Again at the bottom of the score sheet was the Mr. Coffee Cafe Barista, which scores a 4 out of 10. It has a decent interface, but its water tank is very tall and difficult to fill in shallower sinks. Its portafilter is also quite difficult to clean, which pushed its cappuccino making time up to 5 minutes. Not to mention it requires the use of a separate coffee grinder.
Ease of Cleaning
We made hundreds of shots with each machine we tested, taking careful notes on the cleanup that was required each and every time (we're talking cleaning portafilters, wiping steam wands, emptying drip trays, et cetera). We also ran each machine through its long-term descaling process at least twice, both timing the process and noting any annoyances that came up. Descaling removes the mineral buildup that is synonymous with heating water over and over and must be completed every 2-6 months, depending on how hard your water is.
Two models share the top spot on the podium, each receiving an 8 out of 10. The De'Longhi Nespresso Lattissima Pro has a cleanup free capsule system. The descaling process was easy and all parts of the automatic milk frother are dishwasher safe (and it can be stored in the fridge to negate the need for daily cleaning). the De'Longhi Magnifica was the only non-capsule machine to grace the top tier of our ease of cleaning testing. This was largely due to its super simple and automated descaling process, and the fact that its steam wand breaks down into multiple pieces, making it easy to clean all the nooks and crannies. The only downside is that none of its parts are dishwasher safe.
The Nespresso Evoluo fell slightly behind the other capsule machines in our ease of cleaning testing, scoring a 7 out of 10. Like its compadres, it requires essentially no daily cleaning, unless you use a separate frother to make milk drinks. It loses points for its descaling process, which took us over 35 minutes and went through so much water it became a hands-on affair for refilling the water tanks and making sure the machine wasn't overflowing.
The Gaggia Anima Prestige also scored a 7 out of 10. Its automatic milk frother can be stored in the fridge to avoid daily cleanings, and every part of it except the tank (which is easy to clean by hand) are dishwasher safe. Its descaling process is also easy. The only downside is that the drip tray fills up more quickly than other machines, so it requires more frequent emptying and cleaning.
The last of the 7 out of 10 group, the De'Longhi EC685M offers a relatively painless cleaning process. We found wiping out the portafilter to be generally quick and easy, and the steam wand similarly can be taken apart quickly for easy cleaning. The only complaint we have in cleaning the De'Longhi EC685M is the descaling process, which took nearly a half-hour and required our direct attention for the majority of that time.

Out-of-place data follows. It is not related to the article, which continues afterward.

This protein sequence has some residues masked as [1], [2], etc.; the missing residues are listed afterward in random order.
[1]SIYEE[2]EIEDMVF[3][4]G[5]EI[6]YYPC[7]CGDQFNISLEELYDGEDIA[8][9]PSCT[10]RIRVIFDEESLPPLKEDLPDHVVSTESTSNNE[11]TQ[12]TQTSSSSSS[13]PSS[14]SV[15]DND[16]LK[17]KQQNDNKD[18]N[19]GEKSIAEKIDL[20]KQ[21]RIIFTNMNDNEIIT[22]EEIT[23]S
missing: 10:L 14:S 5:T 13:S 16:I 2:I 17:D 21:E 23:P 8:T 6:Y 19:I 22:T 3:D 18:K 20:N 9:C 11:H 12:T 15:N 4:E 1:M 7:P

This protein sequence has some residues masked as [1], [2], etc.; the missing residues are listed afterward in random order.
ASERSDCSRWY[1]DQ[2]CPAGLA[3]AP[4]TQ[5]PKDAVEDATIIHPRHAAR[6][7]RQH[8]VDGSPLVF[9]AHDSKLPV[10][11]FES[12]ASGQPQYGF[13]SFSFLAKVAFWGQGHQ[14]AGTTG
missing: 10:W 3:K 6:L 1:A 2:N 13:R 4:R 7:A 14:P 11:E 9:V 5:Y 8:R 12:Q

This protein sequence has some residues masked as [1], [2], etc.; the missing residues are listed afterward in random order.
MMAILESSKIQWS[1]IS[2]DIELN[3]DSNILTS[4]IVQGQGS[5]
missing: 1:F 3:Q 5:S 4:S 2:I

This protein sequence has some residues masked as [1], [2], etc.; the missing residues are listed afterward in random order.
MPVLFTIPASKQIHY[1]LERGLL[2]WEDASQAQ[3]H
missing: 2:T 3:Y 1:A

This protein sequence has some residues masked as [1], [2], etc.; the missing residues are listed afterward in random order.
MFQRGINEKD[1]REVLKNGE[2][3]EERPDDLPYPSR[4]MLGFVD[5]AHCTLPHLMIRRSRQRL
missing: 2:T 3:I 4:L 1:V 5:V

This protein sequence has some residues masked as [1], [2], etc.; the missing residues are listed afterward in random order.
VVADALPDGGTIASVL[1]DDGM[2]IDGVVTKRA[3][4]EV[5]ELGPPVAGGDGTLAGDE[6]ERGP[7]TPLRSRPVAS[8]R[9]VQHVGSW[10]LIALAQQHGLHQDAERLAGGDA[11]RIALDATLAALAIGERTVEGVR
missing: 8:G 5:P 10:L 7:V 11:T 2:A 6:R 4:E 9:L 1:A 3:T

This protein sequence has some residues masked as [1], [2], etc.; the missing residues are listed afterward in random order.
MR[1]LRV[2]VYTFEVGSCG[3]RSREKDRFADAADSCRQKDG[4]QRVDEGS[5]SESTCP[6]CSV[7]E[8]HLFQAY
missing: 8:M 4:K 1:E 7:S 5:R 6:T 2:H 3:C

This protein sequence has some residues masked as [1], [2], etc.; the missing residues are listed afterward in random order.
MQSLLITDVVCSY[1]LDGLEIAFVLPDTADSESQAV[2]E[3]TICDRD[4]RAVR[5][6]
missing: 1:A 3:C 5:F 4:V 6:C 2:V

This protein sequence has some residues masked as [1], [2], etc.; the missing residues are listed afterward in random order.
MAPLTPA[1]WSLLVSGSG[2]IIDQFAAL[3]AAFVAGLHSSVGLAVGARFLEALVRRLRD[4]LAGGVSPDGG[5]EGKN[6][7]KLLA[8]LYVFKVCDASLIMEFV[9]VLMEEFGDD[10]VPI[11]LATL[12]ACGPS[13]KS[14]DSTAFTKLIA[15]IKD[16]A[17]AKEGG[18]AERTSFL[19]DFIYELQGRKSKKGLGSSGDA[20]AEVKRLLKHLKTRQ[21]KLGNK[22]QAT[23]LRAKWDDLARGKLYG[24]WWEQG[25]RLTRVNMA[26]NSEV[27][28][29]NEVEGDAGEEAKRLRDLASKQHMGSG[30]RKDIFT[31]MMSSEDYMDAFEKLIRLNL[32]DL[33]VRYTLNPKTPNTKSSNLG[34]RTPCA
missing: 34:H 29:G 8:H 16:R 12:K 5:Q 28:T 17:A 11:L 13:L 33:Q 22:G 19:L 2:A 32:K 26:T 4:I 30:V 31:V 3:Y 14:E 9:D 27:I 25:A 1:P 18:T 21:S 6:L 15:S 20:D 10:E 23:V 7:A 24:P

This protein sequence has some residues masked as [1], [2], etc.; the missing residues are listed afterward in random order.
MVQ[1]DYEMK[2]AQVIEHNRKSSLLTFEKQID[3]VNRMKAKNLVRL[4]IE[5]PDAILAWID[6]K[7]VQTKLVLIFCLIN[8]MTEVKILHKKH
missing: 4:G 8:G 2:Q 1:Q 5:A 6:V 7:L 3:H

Of the semi-automatic machines we tested, we found the Calphalon Temp IQ and the Breville Dual Boiler to be the easiest to clean, with both models earning a 7 out of 10 in this metric. Both use steam wands and portafilters that are easy to wipe out and clean after each use, and both feature descaling processes that are relatively painless (though the Breville Dual Boiler's process takes much longer due to the size of the machine). However, neith can compete with the cleaning convenience of a capsule or super-automatic machine (but we think the better espresso is well worth it).
Earning a 6 out of 10 in this metric, the Gaggia Brera was generally easy to tidy up, but did present us with a couple of challenges. Namely, the steam wand tended to get some buildup on the inside of the spout, requiring diligent scrubbing when used often. The descaling process also took over 40 minutes and required a lot of hands-on attention. Apart from that, day-to-day use doesn't require too much cleaning effort.
Thanks to fairly similar designs, most of the Breville models we tested earned the same score of 6 out of 10 in this metric. This includes the Barista Express and the Bambino Plus/ The portafilters and steam wands that all of these machines use require a bit more rinsing and wiping down than their super-automatic cousins. They also all have drip trays that tend to fill up rather quickly, so you'll have to empty them more often than with some other machines. However, all offer fairly straightforward descaling processes, so long-term cleaning doesn't feel onerous. Overall, these machines take more cleaning effort than super-automatic machines, but for most people, the gains in taste quality will be more than worth it.
While neither the Gaggia Classic Pro nor the Mr. Coffee Cafe Barista feel particularly intractable when it comes to cleaning, they are our least favorite models to wash. Though we like that the Cafe Barista's steam wand is easily removable and dishwasher safe, the portafilter's propensity to accumulate built-up gunk that necessitates vigorous scrubbing more than erases that small convenience. The Classic Pronever created a huge mess but seems to consistently create small ones. This is largely due to the shallow drip tray that quickly fills up, and the fact that both the steam wand and portafilter tend to drip a bit with every use.
For this metric, we specifically focused on each machine's ability to create different textures of steamed milk, as many people will value milk texturing abilities more than espresso-making prowess. During our testing, we attempted to make everything from the velvety microfoam that creates a creamy latte, to the fluffy foam that defines a dry cappuccino, and every iteration in between. Our main conclusion: if you want great milk you'll have to learn to use a manual steam wand, but the automated options are ever so slowly catching up.